A numerical model is the backbone of weather forecasting now. It started in the 1930s and over the decades, has become more rigorous. In India, in the Ministry of Earth Sciences, we run about seven numerical models both on global and also on the regional scales through IMD, IITM, Pune (Indian Institute of Tropical Meteorology) and NCMRWF, Noida (National Centre for Medium Range Weather Forecasting). The capacity of the ministry has improved manifold in the past five years with the introduction of new models, high power computing systems and new techniques to assimilate the data in the models. But still, the model that we have at present has a resolution of 12 kilometres. In the next five years, we are planning to provide the forecast at the block level. For this purpose, we will go further to improve the modelling to a five to seven km resolution. On the regional scale, we have a model whose resolution is three kilometres and our plan is to improve it to a one kilometre level which will be very important for the forecasts in urban areas.

Apart from improving resolution for models, we are also looking at increasing the density of our observational network. So, in the next five years, we are looking at installing more automatic weather stations, rain gauges and covering the entire country with doppler weather radars. So in the next five years, our target is to have one weather observatory every 25 X 25 kilometres which at present is in every 50 X 50 kms. Right now, we have about 550 such observatories across India. We have a network of about 675 automatic weather stations, 1,350 automatic rain gauges and 50 upper air observation systems. We want to increase the numbers of these observation systems. Our target is to have one upper air observation system for every 100 X 100 km and have about 76 such upper-air observation systems.

The country has about 26 doppler weather radars and our target is to increase it to 56 in the next five years. In the immediate future, by 2021, we are planning to have 11 more doppler weather radars. These 11 radars will be installed in data-sparse regions like western Himalayas (Jammu and Kashmir, Himachal Pradesh and Uttarakhand) and in the northeastern Himalayan region. To determine wind profile, humidity profile in the atmosphere, cloud heights we are looking at installing special instruments. Through these installations, we will move towards our target that no severe weather system should go undetected and unpredicted. When all this data will be assimilated in our models, then our forecast will also improve.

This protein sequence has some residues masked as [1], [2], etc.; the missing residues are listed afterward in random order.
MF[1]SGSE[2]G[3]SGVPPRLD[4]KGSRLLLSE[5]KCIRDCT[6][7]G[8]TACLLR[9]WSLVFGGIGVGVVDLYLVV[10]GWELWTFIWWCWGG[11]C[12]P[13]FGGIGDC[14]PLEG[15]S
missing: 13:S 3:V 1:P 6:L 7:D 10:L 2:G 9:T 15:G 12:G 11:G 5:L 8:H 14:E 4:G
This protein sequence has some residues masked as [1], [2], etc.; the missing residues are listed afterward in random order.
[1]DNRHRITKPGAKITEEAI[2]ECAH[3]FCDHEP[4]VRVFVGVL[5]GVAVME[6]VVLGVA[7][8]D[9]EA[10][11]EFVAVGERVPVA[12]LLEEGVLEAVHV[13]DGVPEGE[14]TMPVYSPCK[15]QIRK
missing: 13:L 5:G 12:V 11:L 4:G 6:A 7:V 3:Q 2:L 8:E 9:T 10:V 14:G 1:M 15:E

Extreme rainfall events leading to floods in India is a serious concern for the policymakers. Photo by Er.jose1589/Wikimedia Commons.
Extreme rainfall events leading to floods in India is a serious concern for the policymakers. Photo by Er.jose1589/Wikimedia Commons.

What is the plan for phase two of the National Monsoon Mission?

Right now, we are giving a long-range monsoon forecast on an all India basis. Our target is that in the next five years, in phase two of the National Monsoon Mission of the Ministry of Earth Sciences (MoES), we will try to give the long-range forecast on the state level. Apart from that, we are also going to look at the sectoral applications of our data for sectors such as agriculture, hydrology, health, and energy.

Are you also looking at developing a national meteorological policy? 

Right now, it is in a very nascent stage of discussion. There are some countries that have a national meteorological policy but in India, we don’t have any such policy. Its objective is generally to ascertain the role of national meteorological (met) agencies and the role of private players etc. Such a policy is required to look at how met applications can contribute to nation-building. This policy will look at the role of all stakeholders like individuals, non-governmental organisations, government organisations and their collaborations. We are trying to create an overarching framework by this policy.

Our objective is that over the next five years, we move from information-based forecast to impact-based forecast … from what the weather will be to what the weather will do. For example, right now we tell that an area may experience heavy rainfall but in the next few years, we want to move towards telling people what that heavy rainfall could lead to in a particular area.


Currently, this is how IMD's rain forecast looks. It lacks in granular data, which IMD plans to correct in the coming years. Source: IMD.
Currently, this is how IMD’s rain forecast looks. It lacks in granular data, which IMD plans to correct in the coming years. Source: IMD.

You are known for your work on cyclone prediction? Is there any new initiative on that front?

We already have a lot of national and international collaborations for our cyclone forecasting. The cyclone intensity forecasting, especially rapid intensification and rapid weakening forecast are still challenging world-wide. We are further trying to improve intensity forecasting and our understanding of cyclonic systems including the attempts to study the interactions of cyclonic systems with the land so as to improve the heavy rainfall prediction in association with landfalling cyclones.


Banner Image: Mrutyunjay Mohapatra took over as director-general of the IMD on August 1, 2019. Photo by Mayank Aggarwal/Mongabay.